Monday, November 7, 2011

what to "be"

I stole a few moments of extra nuzzling before nap today and as I sit down to write this, my heart is just overflowing with love for my son. He didn't do anything out of the ordinary, didn't give me any extra squeezes before laying him down for nap, but he is just who he is. My son. Given to me by God, temporarily, to raise, alongside my husband.

When I think of the struggles my son (& my daughter!) might one day face, living in this fallen world, my heart seizes up and my almost trips over itself (if it could) streaming out prayer to God for their souls and their purity. The days that I forget what a place I have in my children's lives, God gently reminds me.

I have several working (some p/t, some f/t) friends who share, almost secretly and ashamedly, that their heart's desire is just to stay at home with their children daily. In a conversation just this weekend, I said, "And that would be ok. In fact, it was God Himself who put those desires there. That is what He planned for you to do." Society tells women, like my friend, pursue a career. She is actually working on a bachelor's degree right now. She's a wife, a mom, and a part-time working woman in addition to this. When questioned by her husband why she wants to continue to pursue her education when she ultimately wants to stay at home, she answers that she can use it with their children. She confessed that she used to be career-focused, but now that she's got a three year old that she drops off for childcare three days a week, she's realizing that career isn't the most important thing to her any more.

I remember during my senior year in college, I was in a panic that I didn't know what I wanted to "be" after graduation. Oh, I had completed all the requirements for a major (psychology) and a minor (human resource management), but I thought I needed to pick a career title as my ultimate goal. As it was, I had also taken all the classes beside "Elementary School Methods" for a teaching certificate in addition to my major/minor when I decided that wasn't what I wanted to do. When senior year got here, I was giddily planning a wedding without much thought to the career I'd hold after marriage. But when it came down to applying to positions at businesses in the town where we'd live, I became breathless with fear. I didn't know what I wanted to do. I was going to be a wife. Wasn't that enough? The job would come along. Or wouldn't it? I became panicked and began looking at graduate schools in the area instead of jobs. Maybe I needed more specializing before I picked a lifetime career. The Lord finally spoke to me that my "title" just needed to be His child and that my fear was ill placed. I went on to get married and obtain a position within the Human Resources field. Not quite so "coincidentally" my position had to be pulled back to part time while I was pregnant with our first child, after we had decided I would stay at home with the baby (even with hubs completing seminary).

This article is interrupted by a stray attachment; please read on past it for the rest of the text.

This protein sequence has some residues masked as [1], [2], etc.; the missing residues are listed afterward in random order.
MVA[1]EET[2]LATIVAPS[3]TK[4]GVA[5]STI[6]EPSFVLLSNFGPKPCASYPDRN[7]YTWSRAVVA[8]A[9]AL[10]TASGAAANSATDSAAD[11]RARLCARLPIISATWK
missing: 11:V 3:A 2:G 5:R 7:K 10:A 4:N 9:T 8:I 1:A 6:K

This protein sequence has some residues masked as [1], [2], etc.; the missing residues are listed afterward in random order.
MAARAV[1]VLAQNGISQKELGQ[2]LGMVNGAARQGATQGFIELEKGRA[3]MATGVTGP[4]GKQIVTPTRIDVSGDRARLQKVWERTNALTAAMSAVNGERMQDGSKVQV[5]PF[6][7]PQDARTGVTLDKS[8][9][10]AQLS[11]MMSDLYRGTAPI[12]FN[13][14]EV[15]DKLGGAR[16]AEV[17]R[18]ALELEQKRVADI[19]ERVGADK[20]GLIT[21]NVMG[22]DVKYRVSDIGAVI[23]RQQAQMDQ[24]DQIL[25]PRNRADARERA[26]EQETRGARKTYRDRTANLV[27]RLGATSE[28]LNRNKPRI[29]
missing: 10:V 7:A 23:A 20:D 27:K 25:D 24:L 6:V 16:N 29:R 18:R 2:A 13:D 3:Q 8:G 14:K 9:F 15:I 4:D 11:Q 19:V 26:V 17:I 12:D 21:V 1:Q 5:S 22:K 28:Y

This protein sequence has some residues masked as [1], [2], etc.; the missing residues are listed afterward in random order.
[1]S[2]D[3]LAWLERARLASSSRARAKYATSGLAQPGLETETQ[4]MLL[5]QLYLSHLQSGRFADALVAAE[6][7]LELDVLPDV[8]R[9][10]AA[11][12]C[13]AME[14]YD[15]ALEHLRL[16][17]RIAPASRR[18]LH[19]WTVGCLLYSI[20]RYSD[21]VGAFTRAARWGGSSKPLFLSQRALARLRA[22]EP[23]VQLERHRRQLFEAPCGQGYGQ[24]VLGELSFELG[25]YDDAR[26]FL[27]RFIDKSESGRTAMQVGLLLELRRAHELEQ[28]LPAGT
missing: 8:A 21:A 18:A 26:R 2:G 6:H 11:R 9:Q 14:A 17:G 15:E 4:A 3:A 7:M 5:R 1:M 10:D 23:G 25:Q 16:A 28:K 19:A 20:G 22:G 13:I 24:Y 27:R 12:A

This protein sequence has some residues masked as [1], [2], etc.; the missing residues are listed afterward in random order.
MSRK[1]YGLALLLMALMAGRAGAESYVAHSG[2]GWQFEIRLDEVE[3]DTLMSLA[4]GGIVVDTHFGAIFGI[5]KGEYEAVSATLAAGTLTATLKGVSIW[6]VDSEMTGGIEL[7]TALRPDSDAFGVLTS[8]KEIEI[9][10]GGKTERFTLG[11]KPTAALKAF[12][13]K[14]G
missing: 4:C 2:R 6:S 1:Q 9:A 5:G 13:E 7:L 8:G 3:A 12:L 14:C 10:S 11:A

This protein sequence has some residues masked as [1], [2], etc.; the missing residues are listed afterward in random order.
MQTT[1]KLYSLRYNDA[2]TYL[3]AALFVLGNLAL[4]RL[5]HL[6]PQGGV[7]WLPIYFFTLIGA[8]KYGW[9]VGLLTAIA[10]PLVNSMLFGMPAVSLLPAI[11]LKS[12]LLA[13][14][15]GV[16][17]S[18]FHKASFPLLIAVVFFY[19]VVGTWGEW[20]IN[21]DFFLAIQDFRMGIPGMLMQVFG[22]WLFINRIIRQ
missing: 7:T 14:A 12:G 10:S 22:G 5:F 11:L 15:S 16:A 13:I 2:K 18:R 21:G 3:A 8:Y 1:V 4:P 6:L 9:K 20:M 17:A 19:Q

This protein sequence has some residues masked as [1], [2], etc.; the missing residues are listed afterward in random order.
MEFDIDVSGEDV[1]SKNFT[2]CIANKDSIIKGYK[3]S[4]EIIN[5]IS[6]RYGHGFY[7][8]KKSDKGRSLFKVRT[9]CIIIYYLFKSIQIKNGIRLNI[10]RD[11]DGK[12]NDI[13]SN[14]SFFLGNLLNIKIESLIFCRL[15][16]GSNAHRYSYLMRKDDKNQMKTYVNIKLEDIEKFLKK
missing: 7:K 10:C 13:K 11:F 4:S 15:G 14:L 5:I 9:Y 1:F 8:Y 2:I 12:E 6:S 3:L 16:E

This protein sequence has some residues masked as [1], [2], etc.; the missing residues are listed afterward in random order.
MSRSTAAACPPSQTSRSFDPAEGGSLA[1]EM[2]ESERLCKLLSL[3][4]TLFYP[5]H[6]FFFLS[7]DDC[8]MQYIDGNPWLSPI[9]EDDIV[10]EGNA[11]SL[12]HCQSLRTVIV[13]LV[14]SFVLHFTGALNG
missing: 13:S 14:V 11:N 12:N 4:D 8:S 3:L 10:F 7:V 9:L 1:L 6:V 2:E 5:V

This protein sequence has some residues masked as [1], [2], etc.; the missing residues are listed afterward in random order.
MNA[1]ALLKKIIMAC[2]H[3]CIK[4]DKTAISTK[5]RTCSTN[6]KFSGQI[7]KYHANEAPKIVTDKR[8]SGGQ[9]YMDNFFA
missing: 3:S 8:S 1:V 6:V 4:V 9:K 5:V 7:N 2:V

Almost eleven years later, I have had a handful of part time positions at different locations/stages in our marriage. During those times, my mother (when we lived with them for six months) or my husband were caretakers for Lynn. Blessedly, we are (still) learning the best ways to live and manage what we have to allow me to continue to be home for the, now two, children.

I still have doubts on whether we can do it. I still have little nags that I need to be using my degree "for something." I still wonder if this is "all" I have been called to do right now. Mercifully, instead of pursuing work outside the home, my husband stays consistent with his encouragement and desire for me to be home and God brings me into conversation and counsel with yet another working friend who misses raising her children.

There's to be no shame in wanting to stay home to raise your child(ren).

On this topic, I found my way to the blog Femina, where Nancy Ann writes:
At the end of the day, it’s not prestige and a paycheck that rise up to call you blessed. Those things burn up. The things that last, the eternal things, have fat faces and messy hands.
Christian women must be counter-cultural and think like women of faith who take the Bible seriously and don’t mind who knows it. The flesh is weak, but God gives more faith.  Cultural cliches come and go, but God’s Word remains our standard and authority for life.
This means that Christian women must accept the fact that God has designed them for a set purpose. Eve was created because Adam needed a helper. He was no good without her. A man needs a woman to accomplish all God is calling him to do. She is his glory. She is his crown. There’s no need to feel apologetic about being a crown and a glory. What an absurd idea!
So, young women, get yourself an education. Learn all you can because you’re going to need it. You want to be one efficient, brilliant helper so this guy you married can get it done. He needs a home and he needs a family and you are the means God has appointed to bring this amazing thing about. What a delight and privilege our calling is.
Are there exceptions? Always. But there is also a norm. Don’t be afraid of embracing the norm of God’s design. It is good.

1 comment:

Matthew said...

as I wipe the tears from my eyes as I read this post.

I am thankful for your patience with our children. I know/ pray that God rewards us for our decisions with our children.